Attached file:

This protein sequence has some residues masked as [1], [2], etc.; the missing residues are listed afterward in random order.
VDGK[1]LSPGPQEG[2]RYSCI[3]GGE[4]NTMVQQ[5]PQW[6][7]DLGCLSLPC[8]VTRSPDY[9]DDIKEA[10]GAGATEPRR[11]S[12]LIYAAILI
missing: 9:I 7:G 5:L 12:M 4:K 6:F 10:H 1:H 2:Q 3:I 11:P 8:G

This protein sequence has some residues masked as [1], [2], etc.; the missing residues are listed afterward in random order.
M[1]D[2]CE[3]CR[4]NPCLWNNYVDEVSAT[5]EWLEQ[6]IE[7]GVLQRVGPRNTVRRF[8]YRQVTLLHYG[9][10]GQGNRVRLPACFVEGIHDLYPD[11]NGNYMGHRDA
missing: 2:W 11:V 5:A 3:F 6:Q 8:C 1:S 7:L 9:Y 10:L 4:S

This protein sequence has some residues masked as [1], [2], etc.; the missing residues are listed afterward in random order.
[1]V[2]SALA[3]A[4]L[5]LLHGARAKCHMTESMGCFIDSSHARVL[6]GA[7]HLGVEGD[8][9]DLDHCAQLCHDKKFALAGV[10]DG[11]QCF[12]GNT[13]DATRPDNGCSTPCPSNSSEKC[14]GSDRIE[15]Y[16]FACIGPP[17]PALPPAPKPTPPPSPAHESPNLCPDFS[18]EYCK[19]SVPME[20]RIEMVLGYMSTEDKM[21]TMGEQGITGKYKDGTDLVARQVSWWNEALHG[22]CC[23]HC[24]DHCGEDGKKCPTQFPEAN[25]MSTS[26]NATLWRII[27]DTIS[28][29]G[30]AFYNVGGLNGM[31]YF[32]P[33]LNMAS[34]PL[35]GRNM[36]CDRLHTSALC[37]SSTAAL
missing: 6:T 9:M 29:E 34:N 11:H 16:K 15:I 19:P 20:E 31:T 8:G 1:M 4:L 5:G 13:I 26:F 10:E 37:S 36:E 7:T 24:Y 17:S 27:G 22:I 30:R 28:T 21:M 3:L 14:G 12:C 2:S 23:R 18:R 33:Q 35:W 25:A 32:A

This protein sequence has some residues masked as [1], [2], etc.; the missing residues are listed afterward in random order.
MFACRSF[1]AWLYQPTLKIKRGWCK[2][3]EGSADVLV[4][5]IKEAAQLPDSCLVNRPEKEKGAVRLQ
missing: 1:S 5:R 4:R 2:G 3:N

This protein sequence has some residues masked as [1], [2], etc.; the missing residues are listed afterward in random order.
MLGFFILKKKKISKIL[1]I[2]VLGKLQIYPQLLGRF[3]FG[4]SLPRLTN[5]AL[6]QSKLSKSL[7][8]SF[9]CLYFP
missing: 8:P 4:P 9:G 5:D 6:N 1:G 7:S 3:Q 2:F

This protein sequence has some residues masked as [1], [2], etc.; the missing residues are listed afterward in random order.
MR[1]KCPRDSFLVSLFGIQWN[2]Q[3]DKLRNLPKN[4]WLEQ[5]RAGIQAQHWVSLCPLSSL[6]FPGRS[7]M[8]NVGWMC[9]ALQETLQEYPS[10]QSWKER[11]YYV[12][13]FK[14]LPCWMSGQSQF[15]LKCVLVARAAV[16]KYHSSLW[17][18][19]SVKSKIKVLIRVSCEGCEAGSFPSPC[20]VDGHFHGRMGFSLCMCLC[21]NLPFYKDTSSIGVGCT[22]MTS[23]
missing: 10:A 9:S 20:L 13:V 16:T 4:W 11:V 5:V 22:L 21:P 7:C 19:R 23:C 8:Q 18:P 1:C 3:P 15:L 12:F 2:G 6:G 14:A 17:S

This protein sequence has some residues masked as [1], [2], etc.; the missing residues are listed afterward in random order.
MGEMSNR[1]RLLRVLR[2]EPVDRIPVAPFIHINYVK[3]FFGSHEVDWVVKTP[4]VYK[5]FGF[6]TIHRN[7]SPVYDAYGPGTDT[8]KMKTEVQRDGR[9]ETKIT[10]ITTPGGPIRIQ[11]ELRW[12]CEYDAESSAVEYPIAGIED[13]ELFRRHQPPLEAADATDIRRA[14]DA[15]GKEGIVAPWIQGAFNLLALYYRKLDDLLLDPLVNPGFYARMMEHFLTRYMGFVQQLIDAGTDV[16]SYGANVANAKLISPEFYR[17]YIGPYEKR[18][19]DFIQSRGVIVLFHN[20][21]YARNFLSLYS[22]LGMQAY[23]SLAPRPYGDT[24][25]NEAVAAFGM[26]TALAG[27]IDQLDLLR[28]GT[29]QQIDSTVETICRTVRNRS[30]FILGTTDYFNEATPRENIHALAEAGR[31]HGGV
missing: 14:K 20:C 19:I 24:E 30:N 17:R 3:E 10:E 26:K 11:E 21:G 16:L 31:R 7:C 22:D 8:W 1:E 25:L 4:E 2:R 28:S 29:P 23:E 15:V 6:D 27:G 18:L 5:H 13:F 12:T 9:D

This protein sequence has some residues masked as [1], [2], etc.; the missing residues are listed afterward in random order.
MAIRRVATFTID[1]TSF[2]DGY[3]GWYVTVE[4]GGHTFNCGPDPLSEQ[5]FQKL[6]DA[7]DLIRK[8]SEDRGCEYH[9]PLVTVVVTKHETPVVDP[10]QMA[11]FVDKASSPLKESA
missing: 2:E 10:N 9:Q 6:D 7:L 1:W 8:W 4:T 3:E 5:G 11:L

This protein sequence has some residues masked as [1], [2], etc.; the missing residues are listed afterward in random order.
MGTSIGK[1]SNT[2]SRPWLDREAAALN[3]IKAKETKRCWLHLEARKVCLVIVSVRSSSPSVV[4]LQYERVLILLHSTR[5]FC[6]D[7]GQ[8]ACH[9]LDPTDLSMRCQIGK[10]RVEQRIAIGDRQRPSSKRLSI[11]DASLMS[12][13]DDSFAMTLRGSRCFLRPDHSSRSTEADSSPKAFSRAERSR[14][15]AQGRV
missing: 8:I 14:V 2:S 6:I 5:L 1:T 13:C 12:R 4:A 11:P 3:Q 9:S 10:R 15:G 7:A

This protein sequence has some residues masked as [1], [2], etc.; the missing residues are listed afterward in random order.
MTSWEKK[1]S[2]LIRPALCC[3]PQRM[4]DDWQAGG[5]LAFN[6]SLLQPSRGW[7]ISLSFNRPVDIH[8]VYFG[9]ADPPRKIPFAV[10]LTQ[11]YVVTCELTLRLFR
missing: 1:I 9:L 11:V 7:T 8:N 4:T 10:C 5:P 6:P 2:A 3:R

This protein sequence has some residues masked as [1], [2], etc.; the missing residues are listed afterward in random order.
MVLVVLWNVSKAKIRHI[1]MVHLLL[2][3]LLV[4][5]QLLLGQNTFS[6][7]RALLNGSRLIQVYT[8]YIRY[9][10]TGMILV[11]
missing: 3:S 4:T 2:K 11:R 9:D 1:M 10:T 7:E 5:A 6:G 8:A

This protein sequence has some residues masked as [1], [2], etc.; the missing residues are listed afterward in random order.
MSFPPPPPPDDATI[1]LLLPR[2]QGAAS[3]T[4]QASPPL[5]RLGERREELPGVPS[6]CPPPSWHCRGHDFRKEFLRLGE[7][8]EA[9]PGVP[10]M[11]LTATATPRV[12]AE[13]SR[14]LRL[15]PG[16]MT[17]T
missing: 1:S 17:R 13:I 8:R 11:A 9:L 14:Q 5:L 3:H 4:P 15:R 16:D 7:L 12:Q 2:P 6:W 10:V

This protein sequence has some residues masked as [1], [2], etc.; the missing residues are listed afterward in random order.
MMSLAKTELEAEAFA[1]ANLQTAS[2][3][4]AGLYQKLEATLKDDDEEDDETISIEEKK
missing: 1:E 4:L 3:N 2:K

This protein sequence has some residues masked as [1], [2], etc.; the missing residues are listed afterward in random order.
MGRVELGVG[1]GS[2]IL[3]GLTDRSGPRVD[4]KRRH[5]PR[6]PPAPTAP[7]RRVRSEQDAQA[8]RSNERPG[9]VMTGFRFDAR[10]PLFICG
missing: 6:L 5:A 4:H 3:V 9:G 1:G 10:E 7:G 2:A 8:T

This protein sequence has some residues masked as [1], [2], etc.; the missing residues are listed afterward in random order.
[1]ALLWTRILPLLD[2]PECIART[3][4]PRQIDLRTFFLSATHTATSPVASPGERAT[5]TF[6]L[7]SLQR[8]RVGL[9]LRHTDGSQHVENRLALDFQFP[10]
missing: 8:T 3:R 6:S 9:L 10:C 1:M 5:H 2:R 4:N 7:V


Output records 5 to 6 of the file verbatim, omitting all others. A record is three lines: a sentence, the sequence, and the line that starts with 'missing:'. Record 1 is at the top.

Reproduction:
This protein sequence has some residues masked as [1], [2], etc.; the missing residues are listed afterward in random order.
MLGFFILKKKKISKIL[1]I[2]VLGKLQIYPQLLGRF[3]FG[4]SLPRLTN[5]AL[6]QSKLSKSL[7][8]SF[9]CLYFP
missing: 8:P 4:P 9:G 5:D 6:N 1:G 7:S 3:Q 2:F

This protein sequence has some residues masked as [1], [2], etc.; the missing residues are listed afterward in random order.
MR[1]KCPRDSFLVSLFGIQWN[2]Q[3]DKLRNLPKN[4]WLEQ[5]RAGIQAQHWVSLCPLSSL[6]FPGRS[7]M[8]NVGWMC[9]ALQETLQEYPS[10]QSWKER[11]YYV[12][13]FK[14]LPCWMSGQSQF[15]LKCVLVARAAV[16]KYHSSLW[17][18][19]SVKSKIKVLIRVSCEGCEAGSFPSPC[20]VDGHFHGRMGFSLCMCLC[21]NLPFYKDTSSIGVGCT[22]MTS[23]
missing: 10:A 9:S 20:L 13:V 16:T 4:W 11:V 5:V 22:L 21:P 7:C 19:R 23:C 8:Q 18:P 1:C 3:P 15:L 12:F 2:G 6:G 14:A 17:S